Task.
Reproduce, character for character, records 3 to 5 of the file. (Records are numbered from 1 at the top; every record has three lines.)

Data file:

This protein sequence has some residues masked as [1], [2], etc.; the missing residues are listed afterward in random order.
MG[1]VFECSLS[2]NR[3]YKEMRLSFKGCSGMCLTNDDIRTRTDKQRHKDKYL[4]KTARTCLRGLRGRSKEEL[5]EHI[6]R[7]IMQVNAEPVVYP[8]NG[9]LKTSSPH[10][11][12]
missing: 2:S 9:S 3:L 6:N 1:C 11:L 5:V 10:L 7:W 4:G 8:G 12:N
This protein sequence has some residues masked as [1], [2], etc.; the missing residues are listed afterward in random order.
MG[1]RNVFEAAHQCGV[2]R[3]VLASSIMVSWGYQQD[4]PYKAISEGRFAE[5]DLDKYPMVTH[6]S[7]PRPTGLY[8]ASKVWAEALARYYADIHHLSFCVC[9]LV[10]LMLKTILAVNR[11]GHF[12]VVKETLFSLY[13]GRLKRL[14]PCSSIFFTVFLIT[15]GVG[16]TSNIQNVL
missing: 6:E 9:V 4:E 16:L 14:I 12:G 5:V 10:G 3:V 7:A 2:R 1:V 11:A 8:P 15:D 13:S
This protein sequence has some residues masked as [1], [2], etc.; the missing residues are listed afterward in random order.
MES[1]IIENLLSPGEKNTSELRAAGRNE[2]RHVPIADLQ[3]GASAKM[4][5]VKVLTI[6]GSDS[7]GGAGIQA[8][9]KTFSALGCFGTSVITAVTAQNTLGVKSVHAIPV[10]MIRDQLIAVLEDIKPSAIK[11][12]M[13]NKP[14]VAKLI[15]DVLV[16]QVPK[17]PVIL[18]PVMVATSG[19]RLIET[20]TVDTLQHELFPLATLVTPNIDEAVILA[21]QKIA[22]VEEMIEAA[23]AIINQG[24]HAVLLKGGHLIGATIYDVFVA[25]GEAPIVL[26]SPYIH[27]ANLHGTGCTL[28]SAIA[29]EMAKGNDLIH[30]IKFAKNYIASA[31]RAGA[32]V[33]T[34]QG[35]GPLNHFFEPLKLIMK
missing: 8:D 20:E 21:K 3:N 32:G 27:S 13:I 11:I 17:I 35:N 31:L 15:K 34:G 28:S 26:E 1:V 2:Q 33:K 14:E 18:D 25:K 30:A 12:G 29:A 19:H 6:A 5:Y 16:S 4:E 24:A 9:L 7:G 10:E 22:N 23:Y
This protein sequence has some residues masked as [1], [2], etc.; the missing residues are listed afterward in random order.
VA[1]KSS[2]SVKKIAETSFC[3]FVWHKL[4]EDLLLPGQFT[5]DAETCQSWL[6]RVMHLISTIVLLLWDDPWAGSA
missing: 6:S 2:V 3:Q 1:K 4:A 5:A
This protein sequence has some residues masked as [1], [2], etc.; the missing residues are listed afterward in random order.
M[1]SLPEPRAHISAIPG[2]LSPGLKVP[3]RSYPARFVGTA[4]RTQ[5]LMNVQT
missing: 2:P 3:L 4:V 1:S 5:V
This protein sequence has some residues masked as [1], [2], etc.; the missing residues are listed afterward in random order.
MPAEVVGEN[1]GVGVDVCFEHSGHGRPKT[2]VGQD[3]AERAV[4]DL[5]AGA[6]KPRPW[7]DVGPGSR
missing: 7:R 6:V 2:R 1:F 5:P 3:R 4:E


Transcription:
This protein sequence has some residues masked as [1], [2], etc.; the missing residues are listed afterward in random order.
MES[1]IIENLLSPGEKNTSELRAAGRNE[2]RHVPIADLQ[3]GASAKM[4][5]VKVLTI[6]GSDS[7]GGAGIQA[8][9]KTFSALGCFGTSVITAVTAQNTLGVKSVHAIPV[10]MIRDQLIAVLEDIKPSAIK[11][12]M[13]NKP[14]VAKLI[15]DVLV[16]QVPK[17]PVIL[18]PVMVATSG[19]RLIET[20]TVDTLQHELFPLATLVTPNIDEAVILA[21]QKIA[22]VEEMIEAA[23]AIINQG[24]HAVLLKGGHLIGATIYDVFVA[25]GEAPIVL[26]SPYIH[27]ANLHGTGCTL[28]SAIA[29]EMAKGNDLIH[30]IKFAKNYIASA[31]RAGA[32]V[33]T[34]QG[35]GPLNHFFEPLKLIMK
missing: 8:D 20:E 21:K 3:N 32:G 27:S 13:I 11:I 17:I 35:N 31:L 15:K 34:G 28:S 26:E 1:V 2:Q 33:K 14:E 18:D 25:K 30:A 12:G 29:A 19:H 6:A 5:Y 16:S 4:E 24:A 9:L 7:G 10:E 22:N 23:Y
This protein sequence has some residues masked as [1], [2], etc.; the missing residues are listed afterward in random order.
VA[1]KSS[2]SVKKIAETSFC[3]FVWHKL[4]EDLLLPGQFT[5]DAETCQSWL[6]RVMHLISTIVLLLWDDPWAGSA
missing: 6:S 2:V 3:Q 1:K 4:A 5:A
This protein sequence has some residues masked as [1], [2], etc.; the missing residues are listed afterward in random order.
M[1]SLPEPRAHISAIPG[2]LSPGLKVP[3]RSYPARFVGTA[4]RTQ[5]LMNVQT
missing: 2:P 3:L 4:V 1:S 5:V